INDEPENDENT RETAILER magazine is now the official news outlet for Wholesale Central visitors.
Each monthly issue is packed with new product ideas, supplier profiles, retailing news, and
business strategies to help you succeed.
See new articles daily online at IndependentRetailer.com.
Amazon.com has filed a suit in New York State Supreme Court, charging that New York State's recently amended sales tax law is, "invalid, illegal and unconstitutional," and that it unfairly targets Amazon.com. The law would require Amazon, and potentially some other online retailers, to pay taxes on online purchases by New York residents.
The complaint, filed against Governor, David Paterson, tax commissioner, Robert Megna, and the state's Department of Taxation, involves recent additions to state sales tax law that require online retailers to collect and remit sales tax on purchases by New York residents. The lawsuit asks the court to overturn the legislation.
Online retailers based outside of New York are not required to process sales tax unless they maintain a physical presence, such as stores or a warehouse, in the state. But New York's new sales tax law, modified as part of this year's state budget, now says that retailers have a physical presence, or nexus, if they do $10,000 or more in sales through affiliate websites based in New York.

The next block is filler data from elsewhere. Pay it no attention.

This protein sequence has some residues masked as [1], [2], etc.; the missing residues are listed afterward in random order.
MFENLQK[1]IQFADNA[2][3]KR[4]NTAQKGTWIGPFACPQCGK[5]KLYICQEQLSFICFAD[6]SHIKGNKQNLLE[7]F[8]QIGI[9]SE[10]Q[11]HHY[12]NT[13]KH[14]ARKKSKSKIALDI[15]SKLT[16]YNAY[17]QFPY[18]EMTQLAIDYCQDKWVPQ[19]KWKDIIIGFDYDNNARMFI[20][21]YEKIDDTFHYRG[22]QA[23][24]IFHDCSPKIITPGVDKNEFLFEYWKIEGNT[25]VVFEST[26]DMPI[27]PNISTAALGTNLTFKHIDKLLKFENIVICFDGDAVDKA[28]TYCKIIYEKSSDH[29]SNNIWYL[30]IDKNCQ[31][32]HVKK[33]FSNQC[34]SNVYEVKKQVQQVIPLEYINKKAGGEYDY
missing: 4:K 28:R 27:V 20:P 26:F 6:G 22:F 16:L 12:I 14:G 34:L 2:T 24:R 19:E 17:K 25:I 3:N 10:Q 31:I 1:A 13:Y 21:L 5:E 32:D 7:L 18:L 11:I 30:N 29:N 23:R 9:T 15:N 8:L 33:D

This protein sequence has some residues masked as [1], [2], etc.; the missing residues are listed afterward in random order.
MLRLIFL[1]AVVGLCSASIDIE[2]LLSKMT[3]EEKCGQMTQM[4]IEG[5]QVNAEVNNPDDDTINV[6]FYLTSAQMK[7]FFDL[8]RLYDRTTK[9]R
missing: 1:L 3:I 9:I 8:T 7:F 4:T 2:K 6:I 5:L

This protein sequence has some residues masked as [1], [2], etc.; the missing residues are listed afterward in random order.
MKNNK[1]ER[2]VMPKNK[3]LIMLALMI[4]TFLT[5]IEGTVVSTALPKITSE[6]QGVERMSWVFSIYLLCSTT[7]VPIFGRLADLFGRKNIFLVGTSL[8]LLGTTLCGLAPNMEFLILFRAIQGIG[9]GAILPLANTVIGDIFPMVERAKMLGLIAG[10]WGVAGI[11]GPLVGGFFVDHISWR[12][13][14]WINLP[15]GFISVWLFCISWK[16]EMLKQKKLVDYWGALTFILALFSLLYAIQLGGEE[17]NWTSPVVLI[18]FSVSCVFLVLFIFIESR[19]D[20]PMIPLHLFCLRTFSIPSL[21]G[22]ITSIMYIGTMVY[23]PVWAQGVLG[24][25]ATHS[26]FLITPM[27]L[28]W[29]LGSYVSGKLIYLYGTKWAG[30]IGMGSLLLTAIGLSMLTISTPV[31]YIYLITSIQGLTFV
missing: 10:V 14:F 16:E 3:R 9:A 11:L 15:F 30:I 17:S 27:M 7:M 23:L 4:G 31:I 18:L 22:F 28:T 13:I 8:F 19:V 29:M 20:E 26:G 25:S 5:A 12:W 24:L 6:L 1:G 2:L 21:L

Amazon contends that websites that participate in its associates program place on their sites advertising links to Amazon.com after submitting an application on Amazon.com, and that the process does not require Amazon to have a physical presence in New York. "Amazon's only contact with New York residents is by mail, wire, or common carrier," Amazon says in the complaint. "Nor does Amazon have any representatives in New York soliciting sales on its behalf."
According to published reports, New York officials have mentioned Amazon as a particular target of the sales tax law because it is a large retailer that does a lot of business with residents of the state, but doesn't remit sales taxes to the state. The state expects the modified sales tax law to raise about $50 million in sales tax revenue that would otherwise not be collected for the remainder of the current fiscal year ending March 31, 2009, according to a spokesman for the state budget office. For the following full fiscal year, the tally is expected to reach $73 million.
Entire contents ©2021, Sumner Communications, Inc. (203) 748-2050. All rights reserved. No part of this service may be reproduced in any form without the express written permission of Sumner Communications, Inc. except that an individual may download and/or forward articles via e-mail to a reasonable number of recipients for personal, non-commercial purposes.